How do you spot a guest who’s attending a Jewish wedding for the first time?
Easy: Look for people who have a confused look on their face. Those who are scratching their head, wondering:
Why is the bride circling the groom? 🤔
Why did the groom just break a glass? 🤔
And why on earth are people dancing on chairs?! 🤔
There’s no doubt – Jewish weddings are different. Different traditions. Different rituals. Heck, even different wedding gifts.
But wait, it gets even more confusing…
Not only do Jewish weddings have unorthodox (or should I say, Orthodox 😉) traditions. But you’ll also notice different customs and rituals depending on the type of Jewish wedding you’re attending.
Certain Orthodox Jewish wedding traditions are absent in Conservative and Reform ceremonies.
Some customs are exclusive only to Ashkenazi Jews, and not practiced by Sephardic Jews.
Even the location of the wedding matters: weddings in the US aren’t the same as weddings in Israel.
Can you blame Jewish wedding first-timers for being confused?
Well, it’s time to lift the veil of mystery…
In this Jewish wedding guide, you’ll learn what lies behind every single Jewish wedding tradition, who follows each tradition, and what exactly you should do.
If this is your first Jewish wedding ceremony: pay attention. Otherwise, you’ll be left scratching your head all night wondering what the hell is going on… and I won’t be there to save you (I wasn’t invited! 😡).
Just like many other traditions, Jewish wedding ceremonies have a traditional processional order. While the order may vary slightly from one Jewish denomination to another (Orthodox vs Conservative vs Reform) or even from one couple to another – most Jewish weddings pretty much follow the same order.
When you’re busy planning your wedding in full throttle, the last thing on your mind is “gee, I should probably get my Ketubah framed”.
And you’re right – compared to the bigger wedding arrangements (like the wedding dress, food, seating arrangements, etc’), framing a Ketubah seems like a minuscule thing, doesn’t it?
Heck, a naive bride might even think: “Pfff, a Ketubah frame? Who the hell needs that?”
That is until your Ketubah is knocked over at the wedding ceremony, someone spills some Kiddush wine on it, or your 8-year-old cousin touches the Ketubah with his greasy hands from the Schnitzel he just ate…
That’s when you realize: “Gee, I wish would’ve framed my Ketubah” …
Moral of the story? Don’t neglect the little things, if the little things can come back and bite you in the as*.
So today, we’re going to apply that moral and learn how to frame your Ketubah properly 🙂
Believe it or not – not only does the Ketubah – the Jewish marriage contract – play a key role in a Jewish wedding, but it’s also one of the most emotional and memorable parts of the Jewish wedding ceremony.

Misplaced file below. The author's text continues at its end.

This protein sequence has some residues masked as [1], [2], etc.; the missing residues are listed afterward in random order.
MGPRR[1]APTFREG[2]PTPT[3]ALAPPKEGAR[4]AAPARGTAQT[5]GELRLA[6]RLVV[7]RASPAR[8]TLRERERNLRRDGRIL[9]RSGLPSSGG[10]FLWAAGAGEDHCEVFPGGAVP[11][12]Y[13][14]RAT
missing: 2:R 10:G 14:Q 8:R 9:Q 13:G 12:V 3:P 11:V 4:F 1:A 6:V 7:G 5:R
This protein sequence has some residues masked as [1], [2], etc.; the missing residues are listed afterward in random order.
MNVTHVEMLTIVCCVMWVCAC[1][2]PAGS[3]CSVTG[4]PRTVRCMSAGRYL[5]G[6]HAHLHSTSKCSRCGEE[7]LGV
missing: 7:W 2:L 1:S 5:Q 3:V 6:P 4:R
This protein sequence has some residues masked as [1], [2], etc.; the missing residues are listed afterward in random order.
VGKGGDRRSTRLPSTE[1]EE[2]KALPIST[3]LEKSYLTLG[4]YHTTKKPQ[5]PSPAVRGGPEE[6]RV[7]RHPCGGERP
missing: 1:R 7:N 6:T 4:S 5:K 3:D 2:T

So much so, that married couples often display their Ketubah in their home.
“What the hell”, right?
Don’t worry, there’s a perfectly reasonable (and fascinating) explanation for it…
Now, if you decided to give money to the happy couple (the reason I highlighted the ‘if’ part, is because you can also get them an actual wedding gift… but more on that later), then the next question on your mind must be…
“How much money should I give at a Jewish wedding?”
The short answer?
You should give money in multiples of $18. The number 18 translates to “Chai” (חי), which is Hebrew for “life”. In effect, you’re wishing the couple a long and happy life.
You’re about to attend a special Jewish wedding of a very special someone, and you’re scratching your head thinking:
“What’s an appropriate gift for a Jewish wedding?”
You don’t want to buy the happy couple a gift they’ll never use.
You certainly don’t want them to “blacklist” you for being too. Ehm… cheap.
And you definitely don’t want to embarrass yourself with an inappropriate gift that doesn’t fit the occasion.
Instead, you want to get them something meaningful.
Something useful… You know – something that can actually help a young Jewish couple get off the ground and start their new life together.
Am I right or am I right?
In that case – you’re in the right place.
Because that’s exactly why I created this Jewish wedding gift guide in the first place: to help you find the very best Jewish wedding gift ideas that’ll make the happy couple want to dance the Horah – even after their wedding is over!